Christian Shaknaitis has made his mark on nearly every business in Lawrenceville.

The artist and founder of Brush & Pounce creates signage that’s a throwback to the early-1900s, when hand-painted logos and ornate lettering dominated the landscape.

Photo courtesy of Brush & Pounce.

“I’ve always liked typography,” he says. “When I was a kid, I would write out the alphabet again and again.”

His work adorns everything from Pittsburgh storefront windows and facades to menu boards, A-frames, beer coolers, fences, food trucks and entire sides of buildings. With a paintbrush and a pounce wheel — a tool used for transferring an image from one surface to another — Shaknaitis gives new brands a vintage aesthetic.

It’s a re-emerging trend, especially among mom-and-pop shops lining local business districts.

The Abbey on Butler Street is a veritable showcase of his talent, ranging from large emblems on the restaurant’s exterior to small placards located throughout the space.

Many neighboring merchants such as Three Pigs Collective, Lady Moon Tattoo and the Pittsburgh Sandwich Society, also boast his signature style.

Amy Weiland, owner of Constellation Coffee on Penn Avenue, was one of the first people to hire Shaknaitis after he launched his business. He added retro lettering to her cafe’s windows.

“It’s still the best looking sign in the city,” she says.

Word-of-mouth from happy clients keeps Shaknaitis busy year-round.

Photo courtesy of Brush & Pounce.

Outside of Lawrenceville, Brush & Pounce’s clients include Churchview Farm in Baldwin, Framezilla in the Strip District, East End Brewing in Larimer and Sports World Specialities Downtown.

Shaknaitis conducts on-site consultations to gauge the size and scope of each project. At his Stanton Heights studio, he then designs and fabricates wooden letters and shapes, and carefully lays gold leaf designs on glass panels. Sometimes, he paints signs by hand directly on the wall of a business, an activity that draws a crowd of curious customers.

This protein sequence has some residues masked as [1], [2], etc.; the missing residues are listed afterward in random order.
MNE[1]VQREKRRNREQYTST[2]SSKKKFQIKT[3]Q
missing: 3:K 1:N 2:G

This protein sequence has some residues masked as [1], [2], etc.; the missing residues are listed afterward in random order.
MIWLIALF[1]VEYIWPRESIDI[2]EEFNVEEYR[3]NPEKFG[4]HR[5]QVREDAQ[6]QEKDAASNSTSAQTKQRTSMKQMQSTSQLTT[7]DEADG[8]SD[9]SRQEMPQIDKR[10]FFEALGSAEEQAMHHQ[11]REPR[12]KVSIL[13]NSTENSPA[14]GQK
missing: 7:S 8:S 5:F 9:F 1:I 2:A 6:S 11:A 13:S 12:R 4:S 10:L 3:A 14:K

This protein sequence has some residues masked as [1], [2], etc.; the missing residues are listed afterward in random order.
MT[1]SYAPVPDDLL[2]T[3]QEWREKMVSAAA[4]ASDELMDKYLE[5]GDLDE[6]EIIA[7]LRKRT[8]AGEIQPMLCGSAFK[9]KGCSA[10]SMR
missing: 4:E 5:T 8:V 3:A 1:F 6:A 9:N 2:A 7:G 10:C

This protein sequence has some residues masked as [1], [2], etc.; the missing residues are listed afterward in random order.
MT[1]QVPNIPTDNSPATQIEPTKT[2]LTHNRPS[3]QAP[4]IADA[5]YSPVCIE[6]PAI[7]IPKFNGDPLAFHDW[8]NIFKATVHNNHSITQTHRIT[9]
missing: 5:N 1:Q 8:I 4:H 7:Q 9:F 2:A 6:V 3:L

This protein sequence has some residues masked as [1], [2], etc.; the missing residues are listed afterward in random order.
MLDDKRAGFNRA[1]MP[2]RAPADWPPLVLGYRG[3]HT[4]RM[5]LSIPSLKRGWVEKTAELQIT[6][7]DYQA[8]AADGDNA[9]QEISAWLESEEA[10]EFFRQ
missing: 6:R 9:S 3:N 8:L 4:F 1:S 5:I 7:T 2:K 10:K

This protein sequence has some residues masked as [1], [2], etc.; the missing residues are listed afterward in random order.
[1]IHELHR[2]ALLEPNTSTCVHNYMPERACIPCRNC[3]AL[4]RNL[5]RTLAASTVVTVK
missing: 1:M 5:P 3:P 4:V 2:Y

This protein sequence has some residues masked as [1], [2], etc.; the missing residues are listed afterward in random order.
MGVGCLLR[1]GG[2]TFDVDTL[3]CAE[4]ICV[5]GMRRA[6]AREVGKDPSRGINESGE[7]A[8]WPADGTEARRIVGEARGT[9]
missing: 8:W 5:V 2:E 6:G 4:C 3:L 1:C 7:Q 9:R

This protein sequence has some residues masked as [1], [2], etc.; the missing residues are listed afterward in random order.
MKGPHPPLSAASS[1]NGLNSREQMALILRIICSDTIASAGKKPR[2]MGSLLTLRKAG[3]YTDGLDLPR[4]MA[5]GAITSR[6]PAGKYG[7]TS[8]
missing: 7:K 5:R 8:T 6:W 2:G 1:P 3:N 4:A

Many are surprised this old-fashioned service still exists.

Photo courtesy of Brush & Pounce.

Shaknaitis, a Connecticut native, first visited Pittsburgh in the early-1990s while touring with his band.

He fell in love with the city, where many ghost signs — faded advertisements usually found on brick walls — can still be seen. Unlike computer-generated graphics printed on vinyl, the images are pleasantly wonky, with visible brush strokes and uneven lines.

But, what they lack in perfection, he says, they make up for in charm.

Photo courtesy of Brush & Pounce.

Shaknaitis eventually fell in with a small contingent of like-minded artists and makers who practice traditional sign-making skills. Over the past five years, the group has rapidly expanded.

The Pittsburgh Lettering Club meets every other Wednesday at 4719 Hatfield St. in Lawrenceville. Weekly themes (script, shading, vehicle lettering, icy caps, vintage mascots) challenge attendees to learn different techniques.

Photo courtesy of Brush & Pounce.

Shaknaitis is happy to share his knowledge of the trade with the group. And he loves that new developments popping up throughout the city are blank canvases for his work and others.

It’s a sign of the times that there’s plenty of work to go around.